Changes to volumetric bone mineral density and bone strength after stroke: A prospective study

Authors

  • Karen Borschmann,

    Corresponding author
    1. School of Health Science, Latrobe University, Melbourne, Victoria, Australia
    2. Stroke Division, Florey Institute of Neuroscience and Mental Health, University of Melbourne, Heidelberg, Victoria, Australia
    • Correspondence: Karen Borschmann, The Florey Institute of Neuroscience and Mental Health, 245 Burgundy St, Heidelberg, Victoria 3084, Australia.

      E-mail: karen.borschmann@florey.edu.au

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  • Marco Y. C. Pang,

    1. Department of Rehabilitation Sciences, The Hong Kong Polytechnic University, Hong Kong
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  • Sandra Iuliano,

    1. Department of Medicine, Austin Health, University of Melbourne, Heidelberg, Victoria, Australia
    2. Endocrine Centre, Austin Health, Heidelberg, Victoria, Australia
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  • Leonid Churilov,

    1. Stroke Division, Florey Institute of Neuroscience and Mental Health, University of Melbourne, Heidelberg, Victoria, Australia
    2. Department of Medicine, Austin Health, University of Melbourne, Heidelberg, Victoria, Australia
    3. Department of Mathematics and Statistics, University of Melbourne, Heidelberg, Victoria, Australia
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  • Amy Brodtmann,

    1. Stroke Division, Florey Institute of Neuroscience and Mental Health, University of Melbourne, Heidelberg, Victoria, Australia
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  • Elif I. Ekinci,

    1. Department of Medicine, Austin Health, University of Melbourne, Heidelberg, Victoria, Australia
    2. Endocrine Centre, Austin Health, Heidelberg, Victoria, Australia
    3. Menzies School of Health Research, Darwin, Northern Territory, Australia
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  • Julie Bernhardt

    1. School of Health Science, Latrobe University, Melbourne, Victoria, Australia
    2. Stroke Division, Florey Institute of Neuroscience and Mental Health, University of Melbourne, Heidelberg, Victoria, Australia
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  • Funding: This study is funded by the Australian Research Council (ARC-FT09901086), Austin Health Medical Research Fund and LaTrobe University Faculty Research Grant. EIE is supported by an NHMRC Early Career Fellowship (APP#APP1054312) and AB by an NHMRC Career Development Award.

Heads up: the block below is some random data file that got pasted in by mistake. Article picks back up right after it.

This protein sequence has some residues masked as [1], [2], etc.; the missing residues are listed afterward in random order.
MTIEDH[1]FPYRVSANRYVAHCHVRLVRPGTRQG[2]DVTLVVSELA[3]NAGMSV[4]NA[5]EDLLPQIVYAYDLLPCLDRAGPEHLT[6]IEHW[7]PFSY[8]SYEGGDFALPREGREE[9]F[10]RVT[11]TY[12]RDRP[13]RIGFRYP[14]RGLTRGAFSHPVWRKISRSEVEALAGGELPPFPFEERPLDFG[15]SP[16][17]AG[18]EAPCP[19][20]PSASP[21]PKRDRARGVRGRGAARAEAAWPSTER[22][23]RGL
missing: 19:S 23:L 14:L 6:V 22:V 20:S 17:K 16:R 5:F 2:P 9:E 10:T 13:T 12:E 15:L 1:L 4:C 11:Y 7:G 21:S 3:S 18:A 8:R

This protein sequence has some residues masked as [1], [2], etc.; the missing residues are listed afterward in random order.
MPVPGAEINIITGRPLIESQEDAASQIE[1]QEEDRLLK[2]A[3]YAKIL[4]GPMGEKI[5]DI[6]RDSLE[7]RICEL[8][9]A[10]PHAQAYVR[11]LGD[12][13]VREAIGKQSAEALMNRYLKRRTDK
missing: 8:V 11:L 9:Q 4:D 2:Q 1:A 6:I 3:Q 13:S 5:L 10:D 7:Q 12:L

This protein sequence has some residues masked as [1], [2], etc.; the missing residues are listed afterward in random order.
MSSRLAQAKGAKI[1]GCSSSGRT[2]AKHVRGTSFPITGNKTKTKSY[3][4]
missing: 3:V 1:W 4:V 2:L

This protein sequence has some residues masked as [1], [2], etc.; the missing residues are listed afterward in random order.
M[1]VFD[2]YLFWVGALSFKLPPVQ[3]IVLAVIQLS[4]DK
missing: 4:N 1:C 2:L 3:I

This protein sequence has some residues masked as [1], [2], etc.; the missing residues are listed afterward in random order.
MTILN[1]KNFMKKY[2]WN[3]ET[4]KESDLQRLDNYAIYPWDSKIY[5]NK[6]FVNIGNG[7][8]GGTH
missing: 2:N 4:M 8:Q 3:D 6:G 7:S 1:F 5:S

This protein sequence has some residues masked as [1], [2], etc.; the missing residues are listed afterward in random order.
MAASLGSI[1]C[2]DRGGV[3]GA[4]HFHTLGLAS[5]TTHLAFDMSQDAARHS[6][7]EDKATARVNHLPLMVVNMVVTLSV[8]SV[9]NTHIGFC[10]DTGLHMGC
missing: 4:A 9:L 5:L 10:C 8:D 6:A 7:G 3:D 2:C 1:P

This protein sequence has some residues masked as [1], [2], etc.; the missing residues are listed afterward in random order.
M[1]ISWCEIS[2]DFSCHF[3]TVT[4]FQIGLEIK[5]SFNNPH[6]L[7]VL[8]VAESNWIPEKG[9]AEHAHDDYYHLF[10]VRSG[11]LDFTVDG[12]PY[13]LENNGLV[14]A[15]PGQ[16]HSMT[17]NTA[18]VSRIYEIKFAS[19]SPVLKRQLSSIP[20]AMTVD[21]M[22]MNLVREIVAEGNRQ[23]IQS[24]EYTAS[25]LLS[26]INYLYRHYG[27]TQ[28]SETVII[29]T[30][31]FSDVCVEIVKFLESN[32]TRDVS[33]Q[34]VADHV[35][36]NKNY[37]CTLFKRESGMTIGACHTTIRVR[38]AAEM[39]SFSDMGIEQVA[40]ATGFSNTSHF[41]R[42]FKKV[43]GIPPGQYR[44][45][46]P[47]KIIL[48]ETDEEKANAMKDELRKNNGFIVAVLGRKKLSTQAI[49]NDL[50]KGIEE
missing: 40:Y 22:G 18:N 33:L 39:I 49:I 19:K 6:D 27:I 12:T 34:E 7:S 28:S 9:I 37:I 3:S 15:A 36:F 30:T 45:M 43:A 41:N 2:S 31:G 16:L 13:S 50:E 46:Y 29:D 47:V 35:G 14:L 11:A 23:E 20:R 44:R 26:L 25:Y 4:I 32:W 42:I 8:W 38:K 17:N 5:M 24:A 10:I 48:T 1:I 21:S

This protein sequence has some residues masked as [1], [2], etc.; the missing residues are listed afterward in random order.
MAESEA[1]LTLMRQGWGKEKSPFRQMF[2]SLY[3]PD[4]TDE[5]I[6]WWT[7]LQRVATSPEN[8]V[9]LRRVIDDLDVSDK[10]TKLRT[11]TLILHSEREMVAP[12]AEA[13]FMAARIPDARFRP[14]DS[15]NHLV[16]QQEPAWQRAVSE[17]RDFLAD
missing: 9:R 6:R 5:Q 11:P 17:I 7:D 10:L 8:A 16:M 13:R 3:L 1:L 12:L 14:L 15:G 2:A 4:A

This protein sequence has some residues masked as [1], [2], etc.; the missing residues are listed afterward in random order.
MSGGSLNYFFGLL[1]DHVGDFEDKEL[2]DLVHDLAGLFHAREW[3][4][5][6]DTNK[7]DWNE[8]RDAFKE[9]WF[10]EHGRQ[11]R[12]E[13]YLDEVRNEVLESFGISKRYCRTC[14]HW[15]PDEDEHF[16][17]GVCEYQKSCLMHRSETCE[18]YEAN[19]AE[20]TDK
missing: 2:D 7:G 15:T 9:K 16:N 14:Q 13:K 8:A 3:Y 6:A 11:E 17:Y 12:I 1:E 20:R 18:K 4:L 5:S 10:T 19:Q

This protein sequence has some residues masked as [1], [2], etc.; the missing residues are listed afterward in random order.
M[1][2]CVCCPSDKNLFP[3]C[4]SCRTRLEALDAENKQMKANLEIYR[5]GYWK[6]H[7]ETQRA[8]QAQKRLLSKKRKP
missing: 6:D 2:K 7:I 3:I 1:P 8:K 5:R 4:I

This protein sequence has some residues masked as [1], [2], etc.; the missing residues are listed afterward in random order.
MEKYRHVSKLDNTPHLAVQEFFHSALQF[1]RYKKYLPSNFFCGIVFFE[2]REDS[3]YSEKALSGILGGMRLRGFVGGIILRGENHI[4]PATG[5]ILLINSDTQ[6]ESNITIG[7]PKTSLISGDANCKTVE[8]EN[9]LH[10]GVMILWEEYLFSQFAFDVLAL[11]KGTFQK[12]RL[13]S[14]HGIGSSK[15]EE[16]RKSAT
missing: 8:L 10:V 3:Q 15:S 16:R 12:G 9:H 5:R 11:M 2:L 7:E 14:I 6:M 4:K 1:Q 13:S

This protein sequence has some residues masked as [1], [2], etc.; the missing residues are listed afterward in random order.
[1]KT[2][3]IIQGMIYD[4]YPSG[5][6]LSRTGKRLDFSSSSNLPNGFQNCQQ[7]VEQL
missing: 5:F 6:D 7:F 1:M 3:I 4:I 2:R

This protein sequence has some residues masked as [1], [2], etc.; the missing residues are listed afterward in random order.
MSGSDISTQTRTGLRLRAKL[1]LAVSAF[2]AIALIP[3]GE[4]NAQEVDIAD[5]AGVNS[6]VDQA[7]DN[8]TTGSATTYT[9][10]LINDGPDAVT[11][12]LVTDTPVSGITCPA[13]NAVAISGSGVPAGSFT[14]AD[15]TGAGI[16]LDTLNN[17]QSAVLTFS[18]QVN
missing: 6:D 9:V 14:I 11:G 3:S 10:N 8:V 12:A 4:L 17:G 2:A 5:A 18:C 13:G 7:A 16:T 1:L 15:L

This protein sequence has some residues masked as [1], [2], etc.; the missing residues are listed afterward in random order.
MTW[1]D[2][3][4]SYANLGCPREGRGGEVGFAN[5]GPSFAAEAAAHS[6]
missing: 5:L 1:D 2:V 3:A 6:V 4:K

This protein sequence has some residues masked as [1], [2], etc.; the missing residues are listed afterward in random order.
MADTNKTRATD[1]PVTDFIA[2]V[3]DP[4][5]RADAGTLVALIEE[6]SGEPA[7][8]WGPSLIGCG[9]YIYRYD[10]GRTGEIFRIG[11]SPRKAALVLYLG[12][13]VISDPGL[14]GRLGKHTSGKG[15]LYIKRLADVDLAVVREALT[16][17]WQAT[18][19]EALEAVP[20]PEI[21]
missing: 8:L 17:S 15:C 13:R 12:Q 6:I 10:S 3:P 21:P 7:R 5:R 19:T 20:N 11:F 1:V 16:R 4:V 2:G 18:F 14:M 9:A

Abstract

Rationale and aim

Stroke survivors experience accelerated bone loss and increased fracture risk, particularly in paretic weight bearing limbs. Understanding how these changes unfold and their relationship to stroke severity and physical activity could help in the development of targeted interventions to prevent or reduce the severity of these outcomes. The primary aim of this study is to investigate the time course and magnitude of changes in volumetric bone mineral density within the first year after stroke, and to examine relationships with physical activity and motor recovery.

Design

This is a prospective, observational study of 43 nondiabetic, nonambulant adults with first ever hemispheric stroke.

Primary outcome

The primary outcome was the difference in six-month change of total volumetric bone mineral density between paretic and nonparetic distal tibiae, measured at 7% of bone length site using high-resolution peripheral quantitative computed tomography.

Secondary outcomes

The secondary outcomes are cortical and trabecular volumetric bone mineral density, cortical thickness, and total and cross-sectional areas of distal tibiae and radii of paretic and nonparetic limbs. Also included are total body and regional bone mineral density derived using dual-energy X-ray absorptiometry, physical activity measured using accelerometry, and motor recovery (Chedoke McMaster Stroke Assessment).

Discussion

Measuring the timing and magnitude of changes to volumetric bone mineral density and bone structure from immediately after stroke, and relationships between these changes with physical activity and motor recovery will provide the basis for targeted interventions to reduce fracture risk in stroke survivors.

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